You can learn a lot about someone by the way they walk – and apparently that even applies after 10,000 years. In New Mexico, researchers have discovered what they claim is the longest known set of fossilized human footprints, stretching over 1.5 km (0.9 mi) – and they tell an amazing story.
The footprints were preserved in a playa – a dried up, ancient lakebed – in White Sands National Park in New Mexico, US. The area is well known for being dotted with hundreds of thousands of footprints from various Ice Age animals, including mammoths, giant sloths, saber-toothed cats, dire wolves, bison, camels, and of course humans.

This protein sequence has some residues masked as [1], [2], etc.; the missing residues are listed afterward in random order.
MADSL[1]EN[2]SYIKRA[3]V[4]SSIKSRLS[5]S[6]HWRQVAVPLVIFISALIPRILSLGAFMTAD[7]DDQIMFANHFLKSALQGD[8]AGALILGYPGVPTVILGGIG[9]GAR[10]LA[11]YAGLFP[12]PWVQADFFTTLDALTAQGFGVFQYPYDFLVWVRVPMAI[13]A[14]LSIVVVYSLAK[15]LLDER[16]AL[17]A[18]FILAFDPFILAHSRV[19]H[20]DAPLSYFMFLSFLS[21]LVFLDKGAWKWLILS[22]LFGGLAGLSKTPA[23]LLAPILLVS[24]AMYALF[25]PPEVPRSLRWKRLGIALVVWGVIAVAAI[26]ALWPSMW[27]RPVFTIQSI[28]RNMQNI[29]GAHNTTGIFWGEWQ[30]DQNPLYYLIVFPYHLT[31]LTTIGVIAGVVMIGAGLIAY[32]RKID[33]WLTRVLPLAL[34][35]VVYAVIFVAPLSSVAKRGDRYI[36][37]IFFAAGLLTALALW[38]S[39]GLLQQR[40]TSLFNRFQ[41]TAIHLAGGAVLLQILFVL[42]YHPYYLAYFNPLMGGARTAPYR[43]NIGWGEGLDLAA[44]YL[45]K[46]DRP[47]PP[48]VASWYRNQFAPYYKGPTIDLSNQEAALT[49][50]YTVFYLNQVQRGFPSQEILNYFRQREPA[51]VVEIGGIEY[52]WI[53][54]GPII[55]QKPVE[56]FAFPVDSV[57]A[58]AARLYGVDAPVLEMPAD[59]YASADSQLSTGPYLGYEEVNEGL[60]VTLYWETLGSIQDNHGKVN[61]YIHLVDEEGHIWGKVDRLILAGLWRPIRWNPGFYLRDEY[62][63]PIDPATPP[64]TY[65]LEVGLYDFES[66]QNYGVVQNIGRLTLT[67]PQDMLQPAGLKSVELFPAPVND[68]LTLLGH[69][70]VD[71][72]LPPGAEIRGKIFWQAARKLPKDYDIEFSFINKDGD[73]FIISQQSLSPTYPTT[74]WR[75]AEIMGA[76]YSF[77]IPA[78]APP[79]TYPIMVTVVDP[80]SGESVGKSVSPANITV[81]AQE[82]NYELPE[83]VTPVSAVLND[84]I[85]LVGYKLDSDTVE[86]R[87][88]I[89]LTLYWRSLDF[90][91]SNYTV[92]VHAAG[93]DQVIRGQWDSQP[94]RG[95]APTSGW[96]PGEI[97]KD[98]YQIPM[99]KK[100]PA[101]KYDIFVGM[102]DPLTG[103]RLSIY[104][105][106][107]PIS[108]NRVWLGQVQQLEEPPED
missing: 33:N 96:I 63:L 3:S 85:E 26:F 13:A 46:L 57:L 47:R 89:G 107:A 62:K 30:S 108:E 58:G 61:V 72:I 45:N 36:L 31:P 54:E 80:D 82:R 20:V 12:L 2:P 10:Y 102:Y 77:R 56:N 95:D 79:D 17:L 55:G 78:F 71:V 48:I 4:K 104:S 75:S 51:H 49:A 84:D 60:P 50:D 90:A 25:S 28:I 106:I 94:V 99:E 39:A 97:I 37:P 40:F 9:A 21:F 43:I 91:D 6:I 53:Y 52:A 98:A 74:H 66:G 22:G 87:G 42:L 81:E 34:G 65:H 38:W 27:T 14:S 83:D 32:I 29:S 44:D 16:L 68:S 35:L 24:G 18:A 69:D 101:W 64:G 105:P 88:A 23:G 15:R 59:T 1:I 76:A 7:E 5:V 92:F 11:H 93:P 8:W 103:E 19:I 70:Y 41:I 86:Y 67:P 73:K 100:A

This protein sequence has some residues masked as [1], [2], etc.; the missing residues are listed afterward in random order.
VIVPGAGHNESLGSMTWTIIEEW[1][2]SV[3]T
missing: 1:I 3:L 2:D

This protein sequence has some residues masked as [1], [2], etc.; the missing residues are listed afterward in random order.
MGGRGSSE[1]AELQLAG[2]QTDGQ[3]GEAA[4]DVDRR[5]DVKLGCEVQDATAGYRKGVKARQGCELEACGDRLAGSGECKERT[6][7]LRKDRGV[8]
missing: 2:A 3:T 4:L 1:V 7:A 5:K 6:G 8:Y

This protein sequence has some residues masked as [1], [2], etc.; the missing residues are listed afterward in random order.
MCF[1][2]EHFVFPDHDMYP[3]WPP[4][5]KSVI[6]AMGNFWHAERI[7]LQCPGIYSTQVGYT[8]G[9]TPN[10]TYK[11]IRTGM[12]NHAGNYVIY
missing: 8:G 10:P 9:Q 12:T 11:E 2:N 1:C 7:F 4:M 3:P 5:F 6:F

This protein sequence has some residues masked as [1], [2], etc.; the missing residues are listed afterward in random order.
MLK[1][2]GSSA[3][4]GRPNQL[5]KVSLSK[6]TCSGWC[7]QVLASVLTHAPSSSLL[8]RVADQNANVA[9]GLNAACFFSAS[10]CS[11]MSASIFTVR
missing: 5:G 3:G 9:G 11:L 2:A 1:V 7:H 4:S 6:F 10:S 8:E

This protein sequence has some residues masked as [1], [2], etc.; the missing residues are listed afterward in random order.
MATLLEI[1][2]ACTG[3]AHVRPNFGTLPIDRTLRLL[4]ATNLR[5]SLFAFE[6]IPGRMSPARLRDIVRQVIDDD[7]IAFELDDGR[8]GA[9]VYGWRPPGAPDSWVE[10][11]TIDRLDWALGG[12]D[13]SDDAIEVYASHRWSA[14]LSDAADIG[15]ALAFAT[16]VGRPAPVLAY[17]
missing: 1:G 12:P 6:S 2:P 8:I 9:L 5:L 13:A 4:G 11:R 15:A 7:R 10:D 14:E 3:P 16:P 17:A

And it’s the tracks of that lattermost animal that caught the researchers’ attention here. Not only are they the longest known trail of fossilized human footprints ever found, but they’re so well preserved that the scientists can infer a surprising amount of detail about the story behind them.
Writing in The Conversation, the researchers explain that the person who left them was most likely a woman, but perhaps an adolescent male. They were carrying a small child, they were in a hurry, and after a few hours they doubled back and made a return journey – without the child. And they weren’t alone out there.